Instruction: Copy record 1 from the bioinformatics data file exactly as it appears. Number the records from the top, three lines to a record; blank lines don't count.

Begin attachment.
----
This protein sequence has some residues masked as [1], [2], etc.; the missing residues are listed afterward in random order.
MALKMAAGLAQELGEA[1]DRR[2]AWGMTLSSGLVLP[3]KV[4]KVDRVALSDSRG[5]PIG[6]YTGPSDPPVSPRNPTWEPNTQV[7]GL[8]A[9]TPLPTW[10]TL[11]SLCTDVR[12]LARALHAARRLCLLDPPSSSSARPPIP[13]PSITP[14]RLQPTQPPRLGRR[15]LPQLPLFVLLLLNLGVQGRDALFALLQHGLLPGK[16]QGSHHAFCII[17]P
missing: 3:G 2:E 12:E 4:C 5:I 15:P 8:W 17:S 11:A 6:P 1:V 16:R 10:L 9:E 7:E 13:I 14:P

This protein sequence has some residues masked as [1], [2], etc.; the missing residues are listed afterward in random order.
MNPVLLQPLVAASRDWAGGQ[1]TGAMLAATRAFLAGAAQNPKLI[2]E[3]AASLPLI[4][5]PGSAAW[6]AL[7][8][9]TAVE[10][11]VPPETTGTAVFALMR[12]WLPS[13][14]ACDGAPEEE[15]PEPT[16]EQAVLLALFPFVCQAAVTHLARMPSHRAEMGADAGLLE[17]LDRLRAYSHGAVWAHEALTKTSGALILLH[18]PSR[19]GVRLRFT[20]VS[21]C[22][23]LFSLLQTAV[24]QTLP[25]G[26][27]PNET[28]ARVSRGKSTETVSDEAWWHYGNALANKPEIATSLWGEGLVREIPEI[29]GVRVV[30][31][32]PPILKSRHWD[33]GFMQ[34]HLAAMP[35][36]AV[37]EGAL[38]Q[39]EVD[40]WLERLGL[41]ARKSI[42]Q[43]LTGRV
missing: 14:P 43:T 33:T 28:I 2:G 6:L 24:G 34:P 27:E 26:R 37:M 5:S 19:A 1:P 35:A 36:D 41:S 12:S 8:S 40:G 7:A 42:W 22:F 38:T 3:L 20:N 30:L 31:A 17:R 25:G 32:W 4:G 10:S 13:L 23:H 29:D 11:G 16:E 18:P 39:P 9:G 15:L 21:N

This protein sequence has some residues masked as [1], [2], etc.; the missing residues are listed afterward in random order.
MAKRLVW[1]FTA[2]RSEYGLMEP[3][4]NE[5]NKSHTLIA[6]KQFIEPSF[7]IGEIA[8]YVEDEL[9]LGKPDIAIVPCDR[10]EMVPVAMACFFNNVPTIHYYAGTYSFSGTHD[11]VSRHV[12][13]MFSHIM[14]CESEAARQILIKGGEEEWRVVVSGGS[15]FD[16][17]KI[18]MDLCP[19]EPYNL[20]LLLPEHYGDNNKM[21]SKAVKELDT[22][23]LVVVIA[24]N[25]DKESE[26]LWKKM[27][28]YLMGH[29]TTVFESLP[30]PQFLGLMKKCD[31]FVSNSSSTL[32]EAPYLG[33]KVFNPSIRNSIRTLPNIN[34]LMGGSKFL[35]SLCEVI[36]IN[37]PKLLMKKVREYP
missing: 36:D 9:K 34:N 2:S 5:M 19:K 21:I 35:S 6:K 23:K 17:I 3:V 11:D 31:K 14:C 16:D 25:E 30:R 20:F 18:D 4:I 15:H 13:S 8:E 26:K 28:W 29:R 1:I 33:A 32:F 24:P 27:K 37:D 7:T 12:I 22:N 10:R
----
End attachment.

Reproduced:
This protein sequence has some residues masked as [1], [2], etc.; the missing residues are listed afterward in random order.
MALKMAAGLAQELGEA[1]DRR[2]AWGMTLSSGLVLP[3]KV[4]KVDRVALSDSRG[5]PIG[6]YTGPSDPPVSPRNPTWEPNTQV[7]GL[8]A[9]TPLPTW[10]TL[11]SLCTDVR[12]LARALHAARRLCLLDPPSSSSARPPIP[13]PSITP[14]RLQPTQPPRLGRR[15]LPQLPLFVLLLLNLGVQGRDALFALLQHGLLPGK[16]QGSHHAFCII[17]P
missing: 3:G 2:E 12:E 4:C 5:I 15:P 8:W 17:S 11:A 6:P 1:V 16:R 10:L 9:E 7:E 13:I 14:P